I get that it is hard to make satire of our current situation but isn’t that what talented writers are supposed to offer?
This is the question I have been asking myself this summer. OK, perhaps that is an exaggeration. But it is a useful literary device for a blog post…
If you are scoring at home, I am on a quest to read 100 books in a year. As a result, I am always tempted by short books. I stumbled on two politically orientated satires this summer which I thought would be both entertaining and present a theme for this on-again off-again blog.
No so much…
First was The Cockroach by Ian McEwan which I found rather sad all things considered.
When the decorated Captain of a great ship descends the gangplank for the final time, a new leader, a man with a yellow feather in his hair, vows to step forward. Though he has no experience, no knowledge of nautical navigation or maritime law, and though he has often remarked he doesn’t much like boats, he solemnly swears to shake things up. Together with his band of petty thieves and confidence men known as the Upskirt Boys, the Captain thrills his passengers, writing his dreams and notions on the cafeteria wipe-away board, boasting of his exemplary anatomy, devouring cheeseburgers, and tossing overboard anyone who displeases him. Until one day a famous pirate, long feared by passengers of the Glory but revered by the Captain for how phenomenally masculine he looked without a shirt while riding a horse, appears on the horizon . . . Absurd, hilarious, and all too recognizable, The Captain and the Glory is a wicked farce of contemporary America only Dave Eggers could dream up.
My quick take: it was funny (and depressing) in spots, but just too heavy handed and preachy by the end. Better than its British equivalent, The Cockroach, but that is a low bar.
Perhaps reassuringly, many critics agree with me.
Anybody who needs the Trump administration explained to them in lightly fictionalized, fifth grade–primer prose is probably beyond Eggers’ help. But there’s little to appeal to anybody else: The deliberately simple, would-be comic style softens the dangers Eggers means to call out, and his concluding messages about how to right the ship are cloying. (“First, dignity.”) An ill-advised take on “The Emperor’s New Clothes” that’s limp when it isn’t condescending.
The Guardian agrees it is funny in spots but is of limited use:
The Trump presidency has been exhaustively assailed by satirists, and it’s not Eggers’s fault if this parable feels overfamiliar. That he nonetheless makes his story engaging, disturbing and sometimes genuinely funny is a testament to his skill as a writer. This, combined with the pleasure many take in seeing Trump lampooned, will make the book a reliable stocking-filler in left-leaning homes.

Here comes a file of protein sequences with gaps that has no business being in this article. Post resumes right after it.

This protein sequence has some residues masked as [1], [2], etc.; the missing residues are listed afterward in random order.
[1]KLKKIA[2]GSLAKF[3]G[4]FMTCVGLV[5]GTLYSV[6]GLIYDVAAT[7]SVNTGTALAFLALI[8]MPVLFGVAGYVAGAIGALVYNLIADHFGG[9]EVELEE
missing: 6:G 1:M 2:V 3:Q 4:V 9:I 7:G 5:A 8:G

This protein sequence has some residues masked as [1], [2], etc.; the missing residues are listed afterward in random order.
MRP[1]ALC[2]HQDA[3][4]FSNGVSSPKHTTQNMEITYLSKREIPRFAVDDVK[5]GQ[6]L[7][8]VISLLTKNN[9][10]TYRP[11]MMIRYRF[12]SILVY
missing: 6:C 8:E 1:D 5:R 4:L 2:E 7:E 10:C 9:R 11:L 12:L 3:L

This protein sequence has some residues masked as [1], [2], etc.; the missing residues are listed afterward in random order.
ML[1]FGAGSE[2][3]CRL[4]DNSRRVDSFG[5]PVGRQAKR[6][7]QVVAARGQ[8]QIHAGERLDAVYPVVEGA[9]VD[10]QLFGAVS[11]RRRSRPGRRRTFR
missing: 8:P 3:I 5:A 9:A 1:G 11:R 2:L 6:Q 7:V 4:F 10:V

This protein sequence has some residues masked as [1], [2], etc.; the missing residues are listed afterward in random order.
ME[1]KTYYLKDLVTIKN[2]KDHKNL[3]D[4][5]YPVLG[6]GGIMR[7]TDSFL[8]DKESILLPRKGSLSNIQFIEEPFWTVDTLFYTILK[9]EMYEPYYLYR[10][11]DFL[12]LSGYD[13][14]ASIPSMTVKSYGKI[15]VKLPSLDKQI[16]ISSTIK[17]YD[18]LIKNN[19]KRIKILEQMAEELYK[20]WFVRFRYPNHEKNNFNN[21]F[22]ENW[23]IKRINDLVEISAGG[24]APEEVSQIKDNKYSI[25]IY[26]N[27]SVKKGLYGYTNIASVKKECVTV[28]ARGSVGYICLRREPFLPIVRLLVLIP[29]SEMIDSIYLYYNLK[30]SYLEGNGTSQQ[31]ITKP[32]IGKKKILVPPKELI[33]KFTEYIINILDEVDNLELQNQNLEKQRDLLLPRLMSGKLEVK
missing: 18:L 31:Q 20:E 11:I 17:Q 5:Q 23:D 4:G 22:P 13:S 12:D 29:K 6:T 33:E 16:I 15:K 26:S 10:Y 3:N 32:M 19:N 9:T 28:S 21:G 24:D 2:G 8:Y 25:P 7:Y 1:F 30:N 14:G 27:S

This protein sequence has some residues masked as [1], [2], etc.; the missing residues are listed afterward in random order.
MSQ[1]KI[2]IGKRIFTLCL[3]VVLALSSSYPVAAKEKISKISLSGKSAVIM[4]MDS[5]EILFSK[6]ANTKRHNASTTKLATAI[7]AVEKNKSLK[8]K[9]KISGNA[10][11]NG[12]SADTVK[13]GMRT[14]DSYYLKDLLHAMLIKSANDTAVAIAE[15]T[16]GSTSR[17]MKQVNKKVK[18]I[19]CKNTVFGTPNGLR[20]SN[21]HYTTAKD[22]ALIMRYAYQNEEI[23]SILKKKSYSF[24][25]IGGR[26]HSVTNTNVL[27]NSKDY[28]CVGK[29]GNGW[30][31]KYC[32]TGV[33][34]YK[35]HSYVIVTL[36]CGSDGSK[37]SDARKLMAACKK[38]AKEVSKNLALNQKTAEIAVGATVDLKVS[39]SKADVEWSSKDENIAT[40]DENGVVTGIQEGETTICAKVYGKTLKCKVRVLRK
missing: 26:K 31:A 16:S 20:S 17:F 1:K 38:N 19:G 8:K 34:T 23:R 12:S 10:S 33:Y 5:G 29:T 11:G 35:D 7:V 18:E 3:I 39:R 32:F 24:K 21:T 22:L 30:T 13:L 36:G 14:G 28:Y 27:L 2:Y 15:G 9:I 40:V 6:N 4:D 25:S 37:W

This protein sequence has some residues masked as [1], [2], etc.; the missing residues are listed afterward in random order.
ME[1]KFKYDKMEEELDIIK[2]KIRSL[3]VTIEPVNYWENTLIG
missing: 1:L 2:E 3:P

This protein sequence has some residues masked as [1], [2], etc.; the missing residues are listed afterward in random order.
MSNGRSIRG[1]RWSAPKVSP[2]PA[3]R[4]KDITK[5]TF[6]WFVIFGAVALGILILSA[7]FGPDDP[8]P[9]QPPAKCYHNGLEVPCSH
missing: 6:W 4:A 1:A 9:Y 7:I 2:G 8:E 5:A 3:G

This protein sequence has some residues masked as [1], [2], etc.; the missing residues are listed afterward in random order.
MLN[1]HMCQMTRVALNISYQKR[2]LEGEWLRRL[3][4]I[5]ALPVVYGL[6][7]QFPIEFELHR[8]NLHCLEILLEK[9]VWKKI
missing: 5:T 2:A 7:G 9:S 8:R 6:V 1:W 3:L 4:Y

That said, it’s mostly composed of the easiest jokes available: Trump as ignoramus, Trump as fat man, Trump as man-baby, Trump wanting to sleep with his daughter, Trump turning into a breathless teenage girl at the approach of the manly Putin. The Republican party doesn’t exist in the world of the novella, and the Captain’s policies have no history; before his elevation, there was no racism on the Glory at all. The voters who elect him are gullible innocents who only want a change. It is possible this is meant to subtly mock people who believe impeaching Trump is all that’s needed to Make America Great Again, but the few who still harbour this belief will finish the book reassured that Eggers agrees.
Clearly exasperated, the Financial Times asks “Is the Trump presidency too ridiculous and darkly funny to bear the writer’s fictional satire?
PopMatters has a positive take however:
This is a quick book, with 19 illustrations from Nathaniel Russell. Like most of Eggers’ books and magazine publications, great care has been put into the tangible presence. The first edition jacket cover is orange, with a drawing of the hulking Captain’s back, in full uniform. Its mixture of picture book precision and sharp satire is a trademark of Eggers’ style that would be precious in other hands but works well in his.
The Fall 2020 US political landscape is uncertain. The Captain and the Glory’s long-term resonance is not guaranteed. The best satires rarely prove to come while we’re in the middle of the maelstrom. That said, it’s an important and skillfully stylized little book about dark times that grow progressively darker. It tears at the heart of its target while still maintaining a beautiful glimmer of hope in its final pages.
Verdict: Like almost all reviewers have pointed out, the stronger your dislike of the president the more you are likely to enjoy this satire. Perhaps, one’s definition or expectations of what satire is or can accomplish will also play a role.
I am not sure what that says about my reaction.